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Love And Loss

Love and loss are "yin and yang…" the heads and tails of a coin...the inevitability of one fed by the other.

Members of Arcangelo.

Love and loss. It seems you cannot have one without the other. They are “yin and yang…” the heads and tails of a coin coexisting. The inevitability of one, fed by the other.

We hear a story of two lovers in Monteverdi’s Il Combattimento di Tancredi e Clorinda from a brand new 2014 Hyperion records release of Monteverdi madrigals, performed by the ensemble, Arcangelo. The story of Combattimento is set during the time of the Crusades, and comes from an epic poem by Torquato Tasso “Gerusalemme liberate.” The Christian knight Tancredi and the Saracen maiden Clorinda are lovers, who unknowingly go against each other in battle. They fight to the death, their faces, hidden by armor. When Tancredi deals Clorinda the death blow, he removes his opponents helmet, tragically realizing he had been in combat with his beloved.

You can hear Monteverdi’s use of the stile concitato in the agitated and rapid fire sixteenth notes depicting the affect of war and Monetverdi’s use of pizzicato as a sound effect for when Tancredi and Clorinda’s swords clash against each other.

Also included on this CD are works from Monteverdi’s 6th and 7th books which were published nearly two decades earlier. One work from book seven heard on this recording is a setting of the poem Ohimè, dov’è il mio ben, dov’è il mio core (Alas, where is my love, where is my heart’s desire) by Bernardo Tasso, the father of the poet who wrote Combattimento. Monteverdi sets the eight-line text to music with four variations for two voices over the popular formula of a Romanesca bass.

The piece that closes Arcangelo’s recording is Lagrime d’amante al sepolcro dell’amata (Tears of a lover at the tomb of the beloved). Set in the form of a sestina, it is a centerpiece of Monteverdi’s sixth book of madrigals, published in 1614. Lagrime was written as a lament for the soprano Caterina Martinelli, for whom Monteverdi had taken into his home, trained, and written the title role for in his opera, Arianna. Tragically, Caterina died from smallpox when she was only 18.

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We’ll highlight another CD from Arcangelo next—this one slightly older. Released in 2013 The disc titled, Enchanted Forest features soprano Anna Prohaska in a program themed on nymphs, faries, sorcoressces, enchantresses, all continuing in this same vein of the highs and lows of love lost and found. Like Arcangelo’s other disc, there is some Monteverdi on this recording as well, but Vivaldi, Handel, Purcell, and Cavalli are also represented.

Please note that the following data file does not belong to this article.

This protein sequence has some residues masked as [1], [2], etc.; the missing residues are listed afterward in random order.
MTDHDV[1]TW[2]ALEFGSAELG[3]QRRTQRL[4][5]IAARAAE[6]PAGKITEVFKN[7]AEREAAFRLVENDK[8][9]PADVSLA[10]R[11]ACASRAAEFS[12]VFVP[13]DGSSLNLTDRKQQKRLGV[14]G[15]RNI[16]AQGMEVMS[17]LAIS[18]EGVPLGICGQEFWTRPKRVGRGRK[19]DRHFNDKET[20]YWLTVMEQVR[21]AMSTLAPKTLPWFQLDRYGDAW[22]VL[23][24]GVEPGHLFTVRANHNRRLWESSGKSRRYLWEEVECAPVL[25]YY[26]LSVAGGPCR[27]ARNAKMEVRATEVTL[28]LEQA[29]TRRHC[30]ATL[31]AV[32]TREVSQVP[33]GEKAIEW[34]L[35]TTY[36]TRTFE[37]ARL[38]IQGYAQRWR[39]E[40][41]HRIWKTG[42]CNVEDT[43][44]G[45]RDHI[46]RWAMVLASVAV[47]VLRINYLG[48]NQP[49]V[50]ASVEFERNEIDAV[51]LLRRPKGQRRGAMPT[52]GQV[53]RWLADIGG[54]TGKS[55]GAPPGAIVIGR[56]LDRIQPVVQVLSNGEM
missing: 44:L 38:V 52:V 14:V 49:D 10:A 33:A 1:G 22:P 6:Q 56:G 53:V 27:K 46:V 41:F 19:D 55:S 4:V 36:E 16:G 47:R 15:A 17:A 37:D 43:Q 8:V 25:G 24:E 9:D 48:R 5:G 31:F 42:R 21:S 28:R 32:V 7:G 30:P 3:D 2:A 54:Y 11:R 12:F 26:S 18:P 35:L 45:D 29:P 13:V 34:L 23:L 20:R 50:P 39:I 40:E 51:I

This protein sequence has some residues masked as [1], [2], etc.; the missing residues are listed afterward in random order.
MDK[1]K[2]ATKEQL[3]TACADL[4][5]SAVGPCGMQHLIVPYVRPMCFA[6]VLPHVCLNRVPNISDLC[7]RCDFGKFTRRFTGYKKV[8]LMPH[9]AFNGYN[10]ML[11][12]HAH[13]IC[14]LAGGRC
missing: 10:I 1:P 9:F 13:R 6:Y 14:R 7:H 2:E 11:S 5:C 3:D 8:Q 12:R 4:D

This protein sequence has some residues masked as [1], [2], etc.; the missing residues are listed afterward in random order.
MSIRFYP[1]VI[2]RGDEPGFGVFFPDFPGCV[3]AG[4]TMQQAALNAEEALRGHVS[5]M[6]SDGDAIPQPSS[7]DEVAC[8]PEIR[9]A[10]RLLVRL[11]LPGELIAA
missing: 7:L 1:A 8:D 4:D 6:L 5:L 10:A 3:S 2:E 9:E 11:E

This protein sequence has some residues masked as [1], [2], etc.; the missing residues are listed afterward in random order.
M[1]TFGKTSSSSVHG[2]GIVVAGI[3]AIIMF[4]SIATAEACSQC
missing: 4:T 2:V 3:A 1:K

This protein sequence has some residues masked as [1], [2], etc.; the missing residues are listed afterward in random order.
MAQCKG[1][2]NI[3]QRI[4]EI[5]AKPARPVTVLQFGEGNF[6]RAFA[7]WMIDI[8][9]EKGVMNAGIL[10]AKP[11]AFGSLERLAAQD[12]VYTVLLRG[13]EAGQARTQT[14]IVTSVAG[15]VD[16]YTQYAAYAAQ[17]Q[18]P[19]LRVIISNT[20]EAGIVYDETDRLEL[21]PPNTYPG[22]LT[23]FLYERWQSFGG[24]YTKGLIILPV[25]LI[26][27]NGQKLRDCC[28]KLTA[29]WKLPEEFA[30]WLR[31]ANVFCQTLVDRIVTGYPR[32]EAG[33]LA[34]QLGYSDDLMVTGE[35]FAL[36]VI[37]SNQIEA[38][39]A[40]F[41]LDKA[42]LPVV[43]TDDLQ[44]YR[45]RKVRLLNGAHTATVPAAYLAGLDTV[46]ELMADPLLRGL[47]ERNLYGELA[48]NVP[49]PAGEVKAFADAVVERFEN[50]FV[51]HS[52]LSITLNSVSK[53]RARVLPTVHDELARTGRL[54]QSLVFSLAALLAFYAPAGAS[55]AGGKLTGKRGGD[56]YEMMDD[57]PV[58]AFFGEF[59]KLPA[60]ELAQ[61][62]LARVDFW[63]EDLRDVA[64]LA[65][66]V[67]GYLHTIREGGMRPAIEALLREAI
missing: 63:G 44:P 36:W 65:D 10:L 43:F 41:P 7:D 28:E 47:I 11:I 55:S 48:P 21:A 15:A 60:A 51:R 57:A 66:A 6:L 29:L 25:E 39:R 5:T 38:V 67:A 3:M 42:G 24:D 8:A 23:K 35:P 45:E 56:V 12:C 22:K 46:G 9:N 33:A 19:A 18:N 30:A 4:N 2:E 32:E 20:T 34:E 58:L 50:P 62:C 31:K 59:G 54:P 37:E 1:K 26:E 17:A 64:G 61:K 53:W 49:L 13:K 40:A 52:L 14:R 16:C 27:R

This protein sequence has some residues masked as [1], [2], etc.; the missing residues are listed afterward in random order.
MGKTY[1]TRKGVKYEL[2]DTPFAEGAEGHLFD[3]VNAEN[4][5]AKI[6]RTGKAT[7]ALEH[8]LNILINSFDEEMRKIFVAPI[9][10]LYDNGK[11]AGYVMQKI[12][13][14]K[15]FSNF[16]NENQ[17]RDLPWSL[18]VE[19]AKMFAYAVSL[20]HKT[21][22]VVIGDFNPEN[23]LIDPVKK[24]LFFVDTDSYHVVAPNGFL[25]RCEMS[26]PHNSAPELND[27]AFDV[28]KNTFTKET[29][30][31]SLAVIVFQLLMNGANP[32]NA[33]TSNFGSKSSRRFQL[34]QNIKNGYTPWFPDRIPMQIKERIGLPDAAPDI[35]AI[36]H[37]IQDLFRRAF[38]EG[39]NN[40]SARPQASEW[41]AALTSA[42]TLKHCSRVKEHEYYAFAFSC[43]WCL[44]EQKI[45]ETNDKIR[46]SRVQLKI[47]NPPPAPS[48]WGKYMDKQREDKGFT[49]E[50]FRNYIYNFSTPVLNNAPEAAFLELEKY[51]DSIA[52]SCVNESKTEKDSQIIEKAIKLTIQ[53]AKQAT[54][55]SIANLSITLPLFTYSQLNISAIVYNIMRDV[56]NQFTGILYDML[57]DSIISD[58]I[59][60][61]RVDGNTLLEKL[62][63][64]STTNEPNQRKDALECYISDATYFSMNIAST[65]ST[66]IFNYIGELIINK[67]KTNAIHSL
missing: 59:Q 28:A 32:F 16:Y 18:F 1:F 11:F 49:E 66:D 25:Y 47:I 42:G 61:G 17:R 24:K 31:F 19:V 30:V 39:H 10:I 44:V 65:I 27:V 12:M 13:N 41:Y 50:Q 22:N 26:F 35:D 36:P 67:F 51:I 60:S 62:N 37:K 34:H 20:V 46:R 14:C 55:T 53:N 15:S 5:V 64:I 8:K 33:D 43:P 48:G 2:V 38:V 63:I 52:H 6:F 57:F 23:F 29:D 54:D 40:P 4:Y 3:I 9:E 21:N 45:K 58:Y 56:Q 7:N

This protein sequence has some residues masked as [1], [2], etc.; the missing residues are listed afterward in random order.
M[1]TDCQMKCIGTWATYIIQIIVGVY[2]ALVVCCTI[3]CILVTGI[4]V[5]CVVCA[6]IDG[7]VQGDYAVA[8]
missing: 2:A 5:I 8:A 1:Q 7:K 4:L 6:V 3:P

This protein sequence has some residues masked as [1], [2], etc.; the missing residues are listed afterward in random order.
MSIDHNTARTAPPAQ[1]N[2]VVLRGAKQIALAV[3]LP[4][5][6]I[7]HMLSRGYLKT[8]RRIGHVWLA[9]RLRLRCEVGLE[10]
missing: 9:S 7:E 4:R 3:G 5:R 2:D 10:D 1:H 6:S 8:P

From Cavalli’s 1651 opera, Calisto is the lament, Restino imbalsamate, sung by the nymph Calisto, who is turned into a bear as punishment for falling in love. In the orchestral accompaniment in the opening of this track you can also hear Erin Headly playing a bowed chordal instrument called the lirone.

Another Nymph in despair is depicted in the opening track on this CD, but this time, instead of a lament, this Nymph is in a crazed state of mind over love gone awry. Here’s Anna Prohaska singing Alma opressa or “a soul weighed down” from Vivaldi’s opera La fida ninfa.

There are lots of familiar tunes on this recording for listeners to recognize including selections from Purcell’s Fairy Queen and a famous Handel aria from Alcina. But it’s the aria, Furie terribili! that in a sense, returns us to where we began with this podcast—to Torquato Tasso, and his Gerussalem liberata. If you remember, it was this epic poem by Tasso that Monteverdi used for his Combattimento and, it is on this same text that Giacomo Rossi later based his libretto for Handel’s opera, Rinaldo from which this aria comes.

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Janelle Davis

Janelle Davis is a violinist and performer with period instrument ensembles throughout the United States. She is currently a candidate for the Doctor of Music degree from Indiana University, Bloomington where she specializes in early music.

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